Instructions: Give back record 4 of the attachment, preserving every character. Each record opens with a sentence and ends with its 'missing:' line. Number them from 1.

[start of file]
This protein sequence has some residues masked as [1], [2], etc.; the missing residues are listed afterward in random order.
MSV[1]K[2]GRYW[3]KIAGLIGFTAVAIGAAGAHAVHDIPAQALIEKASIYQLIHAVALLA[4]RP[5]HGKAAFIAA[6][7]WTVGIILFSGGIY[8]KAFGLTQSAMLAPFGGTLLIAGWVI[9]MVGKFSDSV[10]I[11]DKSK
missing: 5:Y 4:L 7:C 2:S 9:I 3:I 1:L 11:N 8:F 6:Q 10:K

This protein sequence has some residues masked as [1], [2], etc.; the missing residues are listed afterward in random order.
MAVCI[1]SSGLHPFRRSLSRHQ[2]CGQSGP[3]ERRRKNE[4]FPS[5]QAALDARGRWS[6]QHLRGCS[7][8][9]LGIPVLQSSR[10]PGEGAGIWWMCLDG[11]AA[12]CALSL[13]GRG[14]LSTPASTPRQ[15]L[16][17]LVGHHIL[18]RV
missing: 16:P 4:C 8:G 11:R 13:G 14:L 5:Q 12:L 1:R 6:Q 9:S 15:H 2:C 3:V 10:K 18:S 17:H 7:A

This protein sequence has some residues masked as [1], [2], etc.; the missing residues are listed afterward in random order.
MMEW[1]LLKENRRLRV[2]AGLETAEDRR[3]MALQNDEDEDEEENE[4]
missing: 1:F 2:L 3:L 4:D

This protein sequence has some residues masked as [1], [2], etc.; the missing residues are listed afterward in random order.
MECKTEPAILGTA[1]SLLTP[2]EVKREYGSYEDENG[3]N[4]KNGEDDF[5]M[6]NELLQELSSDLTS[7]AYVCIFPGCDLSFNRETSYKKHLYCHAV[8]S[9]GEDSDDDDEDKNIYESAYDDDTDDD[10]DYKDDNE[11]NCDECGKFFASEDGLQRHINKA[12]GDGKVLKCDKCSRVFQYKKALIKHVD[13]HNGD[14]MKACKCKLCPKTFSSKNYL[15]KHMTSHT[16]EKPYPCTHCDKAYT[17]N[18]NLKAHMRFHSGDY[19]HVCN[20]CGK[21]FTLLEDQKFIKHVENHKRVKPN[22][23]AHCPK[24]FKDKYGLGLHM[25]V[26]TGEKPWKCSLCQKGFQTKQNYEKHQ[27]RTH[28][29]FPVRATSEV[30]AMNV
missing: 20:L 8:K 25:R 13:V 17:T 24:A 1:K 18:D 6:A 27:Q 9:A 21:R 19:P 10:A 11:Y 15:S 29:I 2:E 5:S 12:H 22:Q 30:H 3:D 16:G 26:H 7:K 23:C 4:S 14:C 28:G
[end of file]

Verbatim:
This protein sequence has some residues masked as [1], [2], etc.; the missing residues are listed afterward in random order.
MECKTEPAILGTA[1]SLLTP[2]EVKREYGSYEDENG[3]N[4]KNGEDDF[5]M[6]NELLQELSSDLTS[7]AYVCIFPGCDLSFNRETSYKKHLYCHAV[8]S[9]GEDSDDDDEDKNIYESAYDDDTDDD[10]DYKDDNE[11]NCDECGKFFASEDGLQRHINKA[12]GDGKVLKCDKCSRVFQYKKALIKHVD[13]HNGD[14]MKACKCKLCPKTFSSKNYL[15]KHMTSHT[16]EKPYPCTHCDKAYT[17]N[18]NLKAHMRFHSGDY[19]HVCN[20]CGK[21]FTLLEDQKFIKHVENHKRVKPN[22][23]AHCPK[24]FKDKYGLGLHM[25]V[26]TGEKPWKCSLCQKGFQTKQNYEKHQ[27]RTH[28][29]FPVRATSEV[30]AMNV
missing: 20:L 8:K 25:R 13:V 17:T 24:A 1:K 18:D 6:A 27:Q 9:A 21:R 19:P 10:A 11:Y 15:S 29:I 2:E 5:S 12:H 22:Q 30:H 3:D 16:G 26:H 7:K 23:C 4:S 14:C 28:G